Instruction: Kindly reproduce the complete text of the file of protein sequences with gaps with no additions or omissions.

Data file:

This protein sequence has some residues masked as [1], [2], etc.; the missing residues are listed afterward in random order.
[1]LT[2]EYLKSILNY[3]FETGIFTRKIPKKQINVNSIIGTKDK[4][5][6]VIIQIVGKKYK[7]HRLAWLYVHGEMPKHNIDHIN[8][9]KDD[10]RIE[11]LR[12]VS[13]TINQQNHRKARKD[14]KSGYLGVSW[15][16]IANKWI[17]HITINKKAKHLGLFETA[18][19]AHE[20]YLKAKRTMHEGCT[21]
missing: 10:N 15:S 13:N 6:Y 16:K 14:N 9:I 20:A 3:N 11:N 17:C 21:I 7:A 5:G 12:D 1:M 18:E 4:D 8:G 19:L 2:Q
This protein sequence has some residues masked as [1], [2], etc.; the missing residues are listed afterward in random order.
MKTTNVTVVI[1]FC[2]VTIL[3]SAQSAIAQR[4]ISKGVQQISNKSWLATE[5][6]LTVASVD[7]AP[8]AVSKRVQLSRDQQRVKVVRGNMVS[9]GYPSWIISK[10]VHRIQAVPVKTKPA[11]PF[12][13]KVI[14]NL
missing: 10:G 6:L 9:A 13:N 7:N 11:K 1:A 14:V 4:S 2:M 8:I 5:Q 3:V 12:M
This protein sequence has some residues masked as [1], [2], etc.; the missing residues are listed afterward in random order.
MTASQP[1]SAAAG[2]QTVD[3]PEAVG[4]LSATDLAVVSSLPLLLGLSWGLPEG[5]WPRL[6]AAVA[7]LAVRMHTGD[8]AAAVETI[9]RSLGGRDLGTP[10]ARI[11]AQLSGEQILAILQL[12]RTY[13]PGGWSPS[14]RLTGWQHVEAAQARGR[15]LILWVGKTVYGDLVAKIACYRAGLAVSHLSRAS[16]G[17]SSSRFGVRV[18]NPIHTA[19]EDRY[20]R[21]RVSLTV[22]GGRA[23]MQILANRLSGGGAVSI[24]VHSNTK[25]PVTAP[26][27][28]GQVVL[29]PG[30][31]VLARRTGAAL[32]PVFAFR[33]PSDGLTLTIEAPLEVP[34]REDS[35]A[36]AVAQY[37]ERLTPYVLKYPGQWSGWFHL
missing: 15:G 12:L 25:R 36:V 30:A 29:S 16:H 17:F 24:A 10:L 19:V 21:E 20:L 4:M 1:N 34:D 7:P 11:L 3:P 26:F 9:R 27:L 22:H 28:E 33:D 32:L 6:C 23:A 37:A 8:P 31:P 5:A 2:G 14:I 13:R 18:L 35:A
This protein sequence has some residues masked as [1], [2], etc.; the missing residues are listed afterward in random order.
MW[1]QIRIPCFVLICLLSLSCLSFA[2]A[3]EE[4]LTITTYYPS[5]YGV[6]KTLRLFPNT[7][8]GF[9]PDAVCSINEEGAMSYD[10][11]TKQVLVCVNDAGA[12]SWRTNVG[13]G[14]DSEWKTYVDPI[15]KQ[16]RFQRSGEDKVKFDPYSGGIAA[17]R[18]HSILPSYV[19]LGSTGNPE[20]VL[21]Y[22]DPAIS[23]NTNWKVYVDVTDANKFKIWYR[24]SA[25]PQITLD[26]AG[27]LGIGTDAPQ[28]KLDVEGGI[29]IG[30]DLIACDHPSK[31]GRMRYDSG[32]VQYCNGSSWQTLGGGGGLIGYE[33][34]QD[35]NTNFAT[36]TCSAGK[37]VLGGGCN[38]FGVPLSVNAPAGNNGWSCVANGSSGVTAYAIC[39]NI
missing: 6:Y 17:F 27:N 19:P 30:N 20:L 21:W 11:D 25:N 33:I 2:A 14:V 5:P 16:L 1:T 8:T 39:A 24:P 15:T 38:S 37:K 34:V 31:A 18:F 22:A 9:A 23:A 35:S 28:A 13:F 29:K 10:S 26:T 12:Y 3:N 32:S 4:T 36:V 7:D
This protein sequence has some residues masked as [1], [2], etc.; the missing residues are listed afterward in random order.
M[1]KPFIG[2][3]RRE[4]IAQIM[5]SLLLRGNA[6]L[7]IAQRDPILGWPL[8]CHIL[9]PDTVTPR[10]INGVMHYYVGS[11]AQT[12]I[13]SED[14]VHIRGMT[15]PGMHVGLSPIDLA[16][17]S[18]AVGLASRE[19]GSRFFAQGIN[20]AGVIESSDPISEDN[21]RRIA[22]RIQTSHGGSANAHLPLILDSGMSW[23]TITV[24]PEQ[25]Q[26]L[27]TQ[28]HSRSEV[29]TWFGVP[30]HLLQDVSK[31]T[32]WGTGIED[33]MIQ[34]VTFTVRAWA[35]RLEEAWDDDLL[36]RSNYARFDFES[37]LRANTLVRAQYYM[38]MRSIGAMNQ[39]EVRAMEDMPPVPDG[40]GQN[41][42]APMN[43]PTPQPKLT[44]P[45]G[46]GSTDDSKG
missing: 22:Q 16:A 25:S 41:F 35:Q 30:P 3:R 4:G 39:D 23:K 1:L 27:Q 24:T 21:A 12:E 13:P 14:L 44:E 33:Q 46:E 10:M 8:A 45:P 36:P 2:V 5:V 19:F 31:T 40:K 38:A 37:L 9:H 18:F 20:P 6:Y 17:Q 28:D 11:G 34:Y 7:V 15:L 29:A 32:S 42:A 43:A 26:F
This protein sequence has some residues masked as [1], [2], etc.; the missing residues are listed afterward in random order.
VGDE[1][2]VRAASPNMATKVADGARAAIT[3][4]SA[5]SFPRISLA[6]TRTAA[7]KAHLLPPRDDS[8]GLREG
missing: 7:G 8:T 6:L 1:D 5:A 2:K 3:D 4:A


This protein sequence has some residues masked as [1], [2], etc.; the missing residues are listed afterward in random order.
[1]LT[2]EYLKSILNY[3]FETGIFTRKIPKKQINVNSIIGTKDK[4][5][6]VIIQIVGKKYK[7]HRLAWLYVHGEMPKHNIDHIN[8][9]KDD[10]RIE[11]LR[12]VS[13]TINQQNHRKARKD[14]KSGYLGVSW[15][16]IANKWI[17]HITINKKAKHLGLFETA[18][19]AHE[20]YLKAKRTMHEGCT[21]
missing: 10:N 15:S 13:N 6:Y 16:K 14:N 9:I 20:A 3:N 11:N 17:C 21:I 7:A 5:G 12:D 1:M 18:E 4:D 8:G 19:L 2:Q
This protein sequence has some residues masked as [1], [2], etc.; the missing residues are listed afterward in random order.
MKTTNVTVVI[1]FC[2]VTIL[3]SAQSAIAQR[4]ISKGVQQISNKSWLATE[5][6]LTVASVD[7]AP[8]AVSKRVQLSRDQQRVKVVRGNMVS[9]GYPSWIISK[10]VHRIQAVPVKTKPA[11]PF[12][13]KVI[14]NL
missing: 10:G 6:L 9:A 13:N 7:N 11:K 1:A 14:V 4:S 2:M 8:I 5:Q 3:V 12:M
This protein sequence has some residues masked as [1], [2], etc.; the missing residues are listed afterward in random order.
MTASQP[1]SAAAG[2]QTVD[3]PEAVG[4]LSATDLAVVSSLPLLLGLSWGLPEG[5]WPRL[6]AAVA[7]LAVRMHTGD[8]AAAVETI[9]RSLGGRDLGTP[10]ARI[11]AQLSGEQILAILQL[12]RTY[13]PGGWSPS[14]RLTGWQHVEAAQARGR[15]LILWVGKTVYGDLVAKIACYRAGLAVSHLSRAS[16]G[17]SSSRFGVRV[18]NPIHTA[19]EDRY[20]R[21]RVSLTV[22]GGRA[23]MQILANRLSGGGAVSI[24]VHSNTK[25]PVTAP[26][27][28]GQVVL[29]PG[30][31]VLARRTGAAL[32]PVFAFR[33]PSDGLTLTIEAPLEVP[34]REDS[35]A[36]AVAQY[37]ERLTPYVLKYPGQWSGWFHL
missing: 15:G 12:L 25:R 36:V 30:A 29:S 16:H 17:F 24:A 10:L 19:V 21:E 20:L 4:M 1:N 34:D 7:P 11:L 3:P 26:F 9:R 27:L 22:H 28:E 33:D 32:L 6:C 23:A 37:A 8:P 31:P 5:A 2:G 14:I 13:R 18:L 35:A
This protein sequence has some residues masked as [1], [2], etc.; the missing residues are listed afterward in random order.
MW[1]QIRIPCFVLICLLSLSCLSFA[2]A[3]EE[4]LTITTYYPS[5]YGV[6]KTLRLFPNT[7][8]GF[9]PDAVCSINEEGAMSYD[10][11]TKQVLVCVNDAGA[12]SWRTNVG[13]G[14]DSEWKTYVDPI[15]KQ[16]RFQRSGEDKVKFDPYSGGIAA[17]R[18]HSILPSYV[19]LGSTGNPE[20]VL[21]Y[22]DPAIS[23]NTNWKVYVDVTDANKFKIWYR[24]SA[25]PQITLD[26]AG[27]LGIGTDAPQ[28]KLDVEGGI[29]IG[30]DLIACDHPSK[31]GRMRYDSG[32]VQYCNGSSWQTLGGGGGLIGYE[33][34]QD[35]NTNFAT[36]TCSAGK[37]VLGGGCN[38]FGVPLSVNAPAGNNGWSCVANGSSGVTAYAIC[39]NI
missing: 6:Y 17:F 27:N 19:P 30:N 20:L 21:W 11:D 25:N 33:I 2:A 14:V 5:P 16:L 1:T 8:T 39:A 24:P 15:T 38:S 37:K 34:V 31:A 18:F 22:A 9:A 23:A 35:S 28:A 13:F 29:K 10:S 26:T 12:Y 3:N 32:S 4:T 36:V 7:D
This protein sequence has some residues masked as [1], [2], etc.; the missing residues are listed afterward in random order.
M[1]KPFIG[2][3]RRE[4]IAQIM[5]SLLLRGNA[6]L[7]IAQRDPILGWPL[8]CHIL[9]PDTVTPR[10]INGVMHYYVGS[11]AQT[12]I[13]SED[14]VHIRGMT[15]PGMHVGLSPIDLA[16][17]S[18]AVGLASRE[19]GSRFFAQGIN[20]AGVIESSDPISEDN[21]RRIA[22]RIQTSHGGSANAHLPLILDSGMSW[23]TITV[24]PEQ[25]Q[26]L[27]TQ[28]HSRSEV[29]TWFGVP[30]HLLQDVSK[31]T[32]WGTGIED[33]MIQ[34]VTFTVRAWA[35]RLEEAWDDDLL[36]RSNYARFDFES[37]LRANTLVRAQYYM[38]MRSIGAMNQ[39]EVRAMEDMPPVPDG[40]GQN[41][42]APMN[43]PTPQPKLT[44]P[45]G[46]GSTDDSKG
missing: 22:Q 16:A 25:S 41:F 35:Q 30:P 3:R 4:G 39:D 23:K 1:L 27:Q 24:T 21:A 12:E 13:P 14:L 44:E 33:Q 46:E 10:M 8:A 45:P 36:P 2:V 5:V 19:F 31:T 40:K 38:A 37:L 9:H 18:F 20:P 6:Y 17:Q 28:D 11:G 34:Y 7:V 15:L 29:A 32:S 42:A 43:A 26:F
This protein sequence has some residues masked as [1], [2], etc.; the missing residues are listed afterward in random order.
VGDE[1][2]VRAASPNMATKVADGARAAIT[3][4]SA[5]SFPRISLA[6]TRTAA[7]KAHLLPPRDDS[8]GLREG
missing: 7:G 8:T 6:L 1:D 5:A 2:K 3:D 4:A